Northern Ireland protocol a reminder of Brexit’s endless gamesmanship

Foreign secretary Liz Truss has announced plans to bring forward legislation within weeks, overwriting parts of the post-Brexit deal on Northern Ireland.

This will include separate “green” and “red” lanes for goods travelling between Great Britain and Northern Ireland, with those destined to stay within the UK freed from EU-level checks.

There will also be no crossover between the channels, at least in theory, with goods filtering through one or the other depending on their destination.

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Ms Truss told MPs the Bill would remove customs paperwork as well as regulatory barriers to goods made to UK standards being sold in Northern Ireland.

A man dressed as a customs officer and another dressed as Boris Johnson with protesters from Border Communities Against Brexit outside Hillsborough Castle

These are all grand ideas – none of which were put forward in a Bill to MPs today – which would be fine, if that isn’t what the Government had been briefing would happen.

Instead a Bill was promised within weeks, at least by summer, with the UK Government appearing to have the same approach to deadlines as your average student.

Yesterday was a policy announcement without policy, a promise of action without any in a bid to pressure the EU into caving or finding a compromise.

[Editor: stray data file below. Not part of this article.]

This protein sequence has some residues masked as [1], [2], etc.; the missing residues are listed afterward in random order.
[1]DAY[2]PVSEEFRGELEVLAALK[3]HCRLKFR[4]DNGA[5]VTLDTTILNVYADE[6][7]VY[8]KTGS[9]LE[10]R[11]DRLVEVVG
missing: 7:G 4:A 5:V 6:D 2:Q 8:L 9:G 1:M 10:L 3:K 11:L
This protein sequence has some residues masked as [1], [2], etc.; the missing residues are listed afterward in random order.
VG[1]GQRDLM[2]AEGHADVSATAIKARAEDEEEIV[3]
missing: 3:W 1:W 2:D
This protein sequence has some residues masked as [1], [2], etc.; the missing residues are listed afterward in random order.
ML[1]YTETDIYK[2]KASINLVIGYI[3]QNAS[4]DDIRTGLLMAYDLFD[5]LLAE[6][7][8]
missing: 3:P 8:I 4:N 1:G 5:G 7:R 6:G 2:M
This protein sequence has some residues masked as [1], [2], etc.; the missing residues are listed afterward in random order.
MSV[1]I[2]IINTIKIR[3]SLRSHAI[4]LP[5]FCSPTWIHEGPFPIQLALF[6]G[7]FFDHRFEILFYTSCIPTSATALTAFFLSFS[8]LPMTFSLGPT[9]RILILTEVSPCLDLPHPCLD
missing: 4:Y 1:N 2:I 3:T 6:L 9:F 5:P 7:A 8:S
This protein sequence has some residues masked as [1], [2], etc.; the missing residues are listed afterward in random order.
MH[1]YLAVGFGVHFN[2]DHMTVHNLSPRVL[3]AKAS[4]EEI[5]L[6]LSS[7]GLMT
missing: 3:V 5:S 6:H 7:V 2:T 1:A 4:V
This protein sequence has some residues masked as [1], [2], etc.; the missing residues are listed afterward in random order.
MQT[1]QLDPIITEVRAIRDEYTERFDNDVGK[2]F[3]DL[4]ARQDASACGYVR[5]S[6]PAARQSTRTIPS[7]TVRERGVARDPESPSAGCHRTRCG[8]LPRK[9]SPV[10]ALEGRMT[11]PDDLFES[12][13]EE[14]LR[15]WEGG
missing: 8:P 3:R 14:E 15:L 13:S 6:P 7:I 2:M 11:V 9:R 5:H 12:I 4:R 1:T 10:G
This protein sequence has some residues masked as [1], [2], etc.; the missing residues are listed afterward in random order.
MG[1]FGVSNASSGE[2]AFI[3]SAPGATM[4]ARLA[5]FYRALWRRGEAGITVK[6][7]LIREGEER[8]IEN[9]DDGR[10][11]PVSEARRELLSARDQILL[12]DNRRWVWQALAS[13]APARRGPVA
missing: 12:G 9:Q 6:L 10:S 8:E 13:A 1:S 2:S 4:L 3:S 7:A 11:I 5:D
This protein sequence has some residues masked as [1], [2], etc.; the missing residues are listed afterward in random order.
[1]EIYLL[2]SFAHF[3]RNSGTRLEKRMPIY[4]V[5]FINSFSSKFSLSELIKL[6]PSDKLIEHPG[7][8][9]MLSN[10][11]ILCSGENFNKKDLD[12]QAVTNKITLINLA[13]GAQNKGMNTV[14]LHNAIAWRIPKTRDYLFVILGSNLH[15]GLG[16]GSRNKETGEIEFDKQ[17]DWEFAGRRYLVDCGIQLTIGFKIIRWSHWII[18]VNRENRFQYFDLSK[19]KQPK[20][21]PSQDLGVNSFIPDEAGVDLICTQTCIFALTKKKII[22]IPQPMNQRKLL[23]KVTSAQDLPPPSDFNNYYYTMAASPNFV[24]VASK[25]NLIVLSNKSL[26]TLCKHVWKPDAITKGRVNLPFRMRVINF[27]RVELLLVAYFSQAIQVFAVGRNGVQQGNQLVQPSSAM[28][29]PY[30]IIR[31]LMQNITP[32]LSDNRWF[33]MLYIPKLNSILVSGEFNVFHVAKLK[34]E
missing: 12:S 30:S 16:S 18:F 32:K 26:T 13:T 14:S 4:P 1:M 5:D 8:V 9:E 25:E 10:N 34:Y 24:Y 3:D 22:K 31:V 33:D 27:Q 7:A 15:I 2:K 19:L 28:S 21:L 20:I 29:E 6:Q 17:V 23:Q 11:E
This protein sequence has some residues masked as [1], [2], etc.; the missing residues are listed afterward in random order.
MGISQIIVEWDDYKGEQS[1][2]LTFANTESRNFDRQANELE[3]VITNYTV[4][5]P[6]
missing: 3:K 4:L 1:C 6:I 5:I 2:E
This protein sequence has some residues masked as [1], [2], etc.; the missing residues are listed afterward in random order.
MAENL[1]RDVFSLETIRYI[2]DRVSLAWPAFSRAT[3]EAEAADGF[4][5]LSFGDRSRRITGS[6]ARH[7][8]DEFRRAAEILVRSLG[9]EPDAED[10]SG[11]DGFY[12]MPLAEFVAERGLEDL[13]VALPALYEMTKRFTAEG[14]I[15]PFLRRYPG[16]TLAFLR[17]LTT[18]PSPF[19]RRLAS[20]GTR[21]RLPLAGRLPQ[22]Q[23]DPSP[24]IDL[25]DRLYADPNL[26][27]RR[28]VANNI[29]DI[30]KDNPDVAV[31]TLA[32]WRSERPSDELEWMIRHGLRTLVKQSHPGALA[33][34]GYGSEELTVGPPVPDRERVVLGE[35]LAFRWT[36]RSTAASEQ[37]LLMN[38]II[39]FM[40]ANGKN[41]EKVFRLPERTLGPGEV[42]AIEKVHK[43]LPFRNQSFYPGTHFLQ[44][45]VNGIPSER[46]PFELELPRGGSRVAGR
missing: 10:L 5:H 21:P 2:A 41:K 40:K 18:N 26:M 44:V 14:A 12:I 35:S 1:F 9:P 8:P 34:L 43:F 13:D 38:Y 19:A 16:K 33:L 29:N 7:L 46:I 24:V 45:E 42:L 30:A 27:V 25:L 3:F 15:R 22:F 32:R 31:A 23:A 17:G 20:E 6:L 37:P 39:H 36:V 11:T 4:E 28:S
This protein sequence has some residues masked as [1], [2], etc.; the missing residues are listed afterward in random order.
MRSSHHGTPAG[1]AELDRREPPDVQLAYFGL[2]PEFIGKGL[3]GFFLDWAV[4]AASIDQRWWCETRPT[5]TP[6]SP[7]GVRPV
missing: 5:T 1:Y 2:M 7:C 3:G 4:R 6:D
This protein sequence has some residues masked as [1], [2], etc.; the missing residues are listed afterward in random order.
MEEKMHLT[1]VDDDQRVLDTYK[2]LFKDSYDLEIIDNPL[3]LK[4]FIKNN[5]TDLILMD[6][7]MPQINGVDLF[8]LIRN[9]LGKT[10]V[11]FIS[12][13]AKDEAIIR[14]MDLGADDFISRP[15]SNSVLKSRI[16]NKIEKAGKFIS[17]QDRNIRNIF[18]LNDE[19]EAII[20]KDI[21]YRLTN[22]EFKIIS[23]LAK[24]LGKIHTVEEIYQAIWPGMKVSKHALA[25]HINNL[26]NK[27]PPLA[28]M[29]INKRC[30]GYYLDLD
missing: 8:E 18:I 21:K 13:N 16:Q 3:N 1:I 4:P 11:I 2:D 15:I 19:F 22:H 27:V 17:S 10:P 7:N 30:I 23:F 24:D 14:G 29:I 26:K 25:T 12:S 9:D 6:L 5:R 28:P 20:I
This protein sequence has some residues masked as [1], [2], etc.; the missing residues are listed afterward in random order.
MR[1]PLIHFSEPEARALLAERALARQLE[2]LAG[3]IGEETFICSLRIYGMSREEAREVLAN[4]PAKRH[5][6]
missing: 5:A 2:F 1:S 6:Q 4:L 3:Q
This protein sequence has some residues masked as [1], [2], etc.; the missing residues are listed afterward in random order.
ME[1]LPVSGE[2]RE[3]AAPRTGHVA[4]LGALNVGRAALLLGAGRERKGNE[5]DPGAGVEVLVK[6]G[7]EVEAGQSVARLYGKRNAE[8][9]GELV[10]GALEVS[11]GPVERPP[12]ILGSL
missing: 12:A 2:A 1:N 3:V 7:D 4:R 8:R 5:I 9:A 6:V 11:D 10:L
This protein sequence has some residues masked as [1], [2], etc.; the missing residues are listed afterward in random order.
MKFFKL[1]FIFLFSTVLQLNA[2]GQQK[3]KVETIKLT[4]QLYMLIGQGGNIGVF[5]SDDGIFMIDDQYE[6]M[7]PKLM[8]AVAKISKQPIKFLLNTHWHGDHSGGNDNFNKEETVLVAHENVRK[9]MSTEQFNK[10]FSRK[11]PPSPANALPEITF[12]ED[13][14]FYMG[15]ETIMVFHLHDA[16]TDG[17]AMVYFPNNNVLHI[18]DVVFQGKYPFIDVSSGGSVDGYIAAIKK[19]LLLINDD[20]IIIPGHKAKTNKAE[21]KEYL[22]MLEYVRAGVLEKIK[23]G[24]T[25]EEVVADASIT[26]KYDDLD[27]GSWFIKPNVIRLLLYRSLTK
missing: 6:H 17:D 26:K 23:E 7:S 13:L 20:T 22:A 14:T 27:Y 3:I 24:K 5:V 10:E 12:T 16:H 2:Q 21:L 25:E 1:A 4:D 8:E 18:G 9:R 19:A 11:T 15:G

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Liz Truss announces plans to suspend parts of the Northern Ireland Protocol

It is much like when the Prime Minister told the public to prepare for a no-deal Brexit, even spending public money to do so. This is gamesmanship.

Not that this is exclusive to Britain, with the EU promising retaliation, but not saying exactly what that entails.

Both sides want to pressure the other and, while the UK Government could really make the changes it’s promising, it really does not want to do it.

A deal is far better for both sides, and a trade war or drawn-out legal battle during the cost-of-living crisis is not exactly a vote winner.

In the meantime, the people of Northern Ireland remain pawns without representation due to the DUP, having already been an afterthought to the Leave campaign.

Outlandish threats have worked before and, despite genuine anger from his own MPs about how this might make Britain look, Mr Johnson knows how to get something from Brussels.

This is his deal and his mess to fix, and we can only hope the threats of a trade war ring as hollow as the promise to “Get Brexit Done”.


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